Re: Ae-Ae Variegation
Assuming the changes Iíve observed havenít been random, my experience would suggest that as the soil ph moves toward neutral, more dark green will appear in the leaves. As the ph is gradually adjusted lower, more variegation will be produced. Take this with a grain of salt, as my Ae-Ae is the only one I have ever seen. The only thing all published sources I have ever found agree on is that sudden ph changes are not good.
At one time I was concerned that my plant was on its way to becoming solid green, however this is no longer a worry. My plant looks very different from the pictures I see on the web. It was about 40% solid white when I first received it, just like the pictures on the web. Now it varies between 30-75% blended variegation with the rest divided between solid white and dark green. Solid white is never more than 20% of the total. The blended variegation is 4 different shades of green, which would suggest that there are different ratios of albino to green cells in each area. I actually prefer this subtle type of variegation set off by patches of white and dark green, because most of the time I spend around the plant is in the evening when the leaves are backlit by indirect light from the West. I also have a sense that this is the best compromise between the plantís needs and my desire for an uncommon plant.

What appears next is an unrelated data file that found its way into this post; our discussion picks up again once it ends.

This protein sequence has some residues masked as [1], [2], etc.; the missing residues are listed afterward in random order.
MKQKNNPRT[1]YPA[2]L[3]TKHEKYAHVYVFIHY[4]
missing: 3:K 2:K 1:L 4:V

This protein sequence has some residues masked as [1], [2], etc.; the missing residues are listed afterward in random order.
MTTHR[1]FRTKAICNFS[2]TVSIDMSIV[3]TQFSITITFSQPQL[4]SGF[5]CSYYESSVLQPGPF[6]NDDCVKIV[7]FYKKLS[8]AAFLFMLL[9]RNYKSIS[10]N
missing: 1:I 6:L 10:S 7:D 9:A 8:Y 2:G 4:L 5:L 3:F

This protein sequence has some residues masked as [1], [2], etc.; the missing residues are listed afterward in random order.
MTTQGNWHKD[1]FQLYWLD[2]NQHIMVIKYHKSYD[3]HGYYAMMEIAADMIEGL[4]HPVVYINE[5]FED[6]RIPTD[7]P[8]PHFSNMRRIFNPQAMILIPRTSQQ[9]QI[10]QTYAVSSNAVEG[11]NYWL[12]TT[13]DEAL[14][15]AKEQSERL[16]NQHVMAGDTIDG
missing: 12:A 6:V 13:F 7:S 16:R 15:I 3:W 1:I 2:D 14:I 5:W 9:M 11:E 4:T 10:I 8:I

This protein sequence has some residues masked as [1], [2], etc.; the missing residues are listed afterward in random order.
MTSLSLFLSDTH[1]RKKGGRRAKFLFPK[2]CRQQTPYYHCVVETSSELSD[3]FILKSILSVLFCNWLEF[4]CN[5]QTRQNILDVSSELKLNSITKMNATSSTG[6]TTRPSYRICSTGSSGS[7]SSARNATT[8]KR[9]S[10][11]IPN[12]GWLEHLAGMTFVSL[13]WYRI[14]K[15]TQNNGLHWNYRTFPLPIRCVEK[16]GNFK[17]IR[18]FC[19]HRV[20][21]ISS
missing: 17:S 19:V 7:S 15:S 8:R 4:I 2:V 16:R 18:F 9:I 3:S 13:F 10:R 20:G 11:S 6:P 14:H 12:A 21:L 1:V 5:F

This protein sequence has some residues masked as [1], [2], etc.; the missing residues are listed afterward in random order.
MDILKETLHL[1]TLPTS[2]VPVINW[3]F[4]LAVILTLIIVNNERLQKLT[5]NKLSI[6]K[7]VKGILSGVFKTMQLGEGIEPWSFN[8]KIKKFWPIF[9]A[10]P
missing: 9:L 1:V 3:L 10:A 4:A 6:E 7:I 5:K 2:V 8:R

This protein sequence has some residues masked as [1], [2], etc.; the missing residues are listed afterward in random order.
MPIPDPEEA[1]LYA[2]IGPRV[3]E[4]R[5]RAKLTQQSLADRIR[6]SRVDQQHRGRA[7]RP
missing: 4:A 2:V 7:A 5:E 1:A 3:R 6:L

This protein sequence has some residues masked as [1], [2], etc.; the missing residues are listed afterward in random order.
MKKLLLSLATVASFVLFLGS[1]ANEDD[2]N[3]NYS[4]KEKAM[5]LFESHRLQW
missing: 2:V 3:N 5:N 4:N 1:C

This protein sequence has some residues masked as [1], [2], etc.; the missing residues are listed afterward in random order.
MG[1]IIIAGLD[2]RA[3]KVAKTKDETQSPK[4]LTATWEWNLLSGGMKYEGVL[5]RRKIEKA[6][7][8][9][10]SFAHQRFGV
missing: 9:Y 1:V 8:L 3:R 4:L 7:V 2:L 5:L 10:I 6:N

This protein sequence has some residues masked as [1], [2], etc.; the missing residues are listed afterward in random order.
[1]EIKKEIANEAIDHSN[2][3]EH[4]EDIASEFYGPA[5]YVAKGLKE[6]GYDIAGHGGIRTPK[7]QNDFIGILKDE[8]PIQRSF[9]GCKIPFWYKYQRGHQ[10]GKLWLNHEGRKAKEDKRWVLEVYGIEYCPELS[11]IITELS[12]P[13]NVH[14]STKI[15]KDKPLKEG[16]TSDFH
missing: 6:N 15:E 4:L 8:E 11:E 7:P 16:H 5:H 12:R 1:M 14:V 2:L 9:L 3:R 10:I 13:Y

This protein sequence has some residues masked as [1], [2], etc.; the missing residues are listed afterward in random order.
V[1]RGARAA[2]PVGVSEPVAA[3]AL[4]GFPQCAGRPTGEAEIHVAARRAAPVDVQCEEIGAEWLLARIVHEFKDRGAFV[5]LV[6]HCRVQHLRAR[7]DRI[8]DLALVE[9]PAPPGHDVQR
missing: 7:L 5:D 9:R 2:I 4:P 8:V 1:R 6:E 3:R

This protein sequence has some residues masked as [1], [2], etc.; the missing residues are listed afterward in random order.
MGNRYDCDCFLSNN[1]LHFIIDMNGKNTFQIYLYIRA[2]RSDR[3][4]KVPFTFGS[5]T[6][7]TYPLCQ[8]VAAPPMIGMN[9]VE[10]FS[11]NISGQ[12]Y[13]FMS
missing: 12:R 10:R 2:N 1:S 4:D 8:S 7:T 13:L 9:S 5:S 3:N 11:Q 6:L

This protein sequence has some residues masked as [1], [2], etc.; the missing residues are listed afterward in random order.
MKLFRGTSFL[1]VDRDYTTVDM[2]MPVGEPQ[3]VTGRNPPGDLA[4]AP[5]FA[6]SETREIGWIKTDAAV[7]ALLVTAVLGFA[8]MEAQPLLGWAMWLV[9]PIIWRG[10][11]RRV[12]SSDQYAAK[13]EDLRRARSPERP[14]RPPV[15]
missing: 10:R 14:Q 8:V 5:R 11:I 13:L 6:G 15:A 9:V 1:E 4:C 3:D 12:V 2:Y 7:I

Thanks to everyone for sharing their experiences and observations.
Postscript: tonight I noticed the most recent leaf has far more blended variegation than I initially realized. There is very little solid green on this leaf, which opened two days ago. The next leaf is already starting to grow and will have several areas of white at the distal end. The kaleidoscope of variegation is what makes this plant fascinating to me.